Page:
Here are a few grants that stood out to us­: The Asian Cultural Council gives selected Asian artists up to $10,000 to pursue their work in non-commercial settings either in the US or in Asian countries. Brooklyn Arts Council Grants offer project-based grants from $1,700 to $2,100 to artists that live in Brooklyn. Photographers can benefit from the Aaron Siskind Foundation which awards photo-based artists up to $10,000. The Native Arts & Cultures Foundation Fellowship awards emerging Native American artists a whopping $20,000. For African-American artists, the William H. Johnson Prize offers a hard-won $25,000. The National Association of Latino Arts & Culture Grants have a variety grants ranging from $1,000 to $20,000 for emerging and established Latinx artists. And the Astraea Lesbian Foundation for Justice helps artists who are committed to LGBTQI human rights find funding, promotion, and support.

Applying for grants, fellowships, and awards is a great option for artists who identify with marginalized communities, are able to articulate the importance and significance of their work, and, in some cases, have specific ambitious projects in mind that require funding. Just know that that larger the award, the less likely you are to win it.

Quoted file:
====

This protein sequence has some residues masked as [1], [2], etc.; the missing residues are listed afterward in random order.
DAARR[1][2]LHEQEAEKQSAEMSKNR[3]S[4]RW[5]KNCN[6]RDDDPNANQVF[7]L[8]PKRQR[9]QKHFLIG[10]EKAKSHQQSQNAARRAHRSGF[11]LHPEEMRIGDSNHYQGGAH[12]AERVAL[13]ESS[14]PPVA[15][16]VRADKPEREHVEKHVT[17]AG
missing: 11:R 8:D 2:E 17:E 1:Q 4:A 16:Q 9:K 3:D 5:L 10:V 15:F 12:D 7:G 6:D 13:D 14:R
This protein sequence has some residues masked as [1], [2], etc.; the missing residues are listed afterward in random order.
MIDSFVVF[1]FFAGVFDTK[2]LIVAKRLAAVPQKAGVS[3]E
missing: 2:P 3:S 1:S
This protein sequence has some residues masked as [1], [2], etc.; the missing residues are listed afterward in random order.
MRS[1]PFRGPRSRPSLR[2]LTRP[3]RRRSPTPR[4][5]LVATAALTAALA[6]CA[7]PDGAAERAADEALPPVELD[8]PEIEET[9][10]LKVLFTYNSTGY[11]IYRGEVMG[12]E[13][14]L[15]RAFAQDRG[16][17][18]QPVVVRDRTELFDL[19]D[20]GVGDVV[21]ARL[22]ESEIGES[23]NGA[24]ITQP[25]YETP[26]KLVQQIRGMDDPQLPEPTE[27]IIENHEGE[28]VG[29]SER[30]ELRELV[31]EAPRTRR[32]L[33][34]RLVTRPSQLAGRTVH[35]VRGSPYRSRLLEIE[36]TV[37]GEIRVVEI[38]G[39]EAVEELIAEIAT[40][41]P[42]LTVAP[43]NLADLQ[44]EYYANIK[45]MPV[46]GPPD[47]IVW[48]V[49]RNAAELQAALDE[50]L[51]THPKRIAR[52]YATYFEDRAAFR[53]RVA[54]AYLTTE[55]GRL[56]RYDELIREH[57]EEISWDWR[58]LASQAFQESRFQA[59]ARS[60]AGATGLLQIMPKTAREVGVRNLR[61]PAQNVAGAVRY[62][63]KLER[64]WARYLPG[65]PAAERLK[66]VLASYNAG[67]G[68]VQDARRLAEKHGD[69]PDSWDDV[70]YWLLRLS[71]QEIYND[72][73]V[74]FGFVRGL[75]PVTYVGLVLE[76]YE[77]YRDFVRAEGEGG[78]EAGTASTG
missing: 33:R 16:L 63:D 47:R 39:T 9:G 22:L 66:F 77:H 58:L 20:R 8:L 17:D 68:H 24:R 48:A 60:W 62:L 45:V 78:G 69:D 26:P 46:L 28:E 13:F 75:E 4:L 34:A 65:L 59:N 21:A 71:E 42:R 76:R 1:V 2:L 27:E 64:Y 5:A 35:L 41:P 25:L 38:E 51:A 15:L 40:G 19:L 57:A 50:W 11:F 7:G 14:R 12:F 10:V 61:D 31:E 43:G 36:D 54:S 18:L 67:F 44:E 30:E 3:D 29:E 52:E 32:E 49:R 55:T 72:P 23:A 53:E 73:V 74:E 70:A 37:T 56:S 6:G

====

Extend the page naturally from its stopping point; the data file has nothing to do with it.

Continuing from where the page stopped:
2. Paid Residencies Offer Time AND Money

The Indy Island Residency in Indianapolis The Indy Island Residency in Indianapolis

Residencies provide dedicated space and time for artists to concentrate on their work, and sometimes, they also offer money. Check out our comprehensive article on paid artist residencies to see a variety of programs—from a studio inside a floating fiberglass island, to a traveling studio inside a shipping container—these residencies offer travel, creative space, artistic inspiration—and a paycheck.

The tricky thing with artist residencies is that, even if they're paid, they can exclude artists with full-time jobs or otherwise inflexible job schedules. The artists who may need dedicated time and resources for their practice are often the ones unable to get it, since they can’t afford to leave their jobs to go sit in the woods for several weeks or months.

If this is you, don’t worry, there still may be some options. Although many residencies whisk you away to remote and distant locations, there are probably residencies in or near your hometown that offer resources and studio space to local artists. New York certainly has some great ones— Smack Mellon , Lower Manhattan Cultural Council , and Residency Unlimited just to name a few.

3. There Is A TON of Money in Public Art

David Shrigley's MEMORIAL in Central Park David Shrigley 's MEMORIAL in Central Park

We know what your thinking… Isn’t public art mostly terrible? Well, yes, but it doesn’t have to be! Most artists don’t realize how much money is out there waiting to be used for public art, which is perhaps why public art, or "plop art" (a pejorative term that references the tendency of public art to have little to do with it's surroundings), often lacks fresh perspectives and creativity.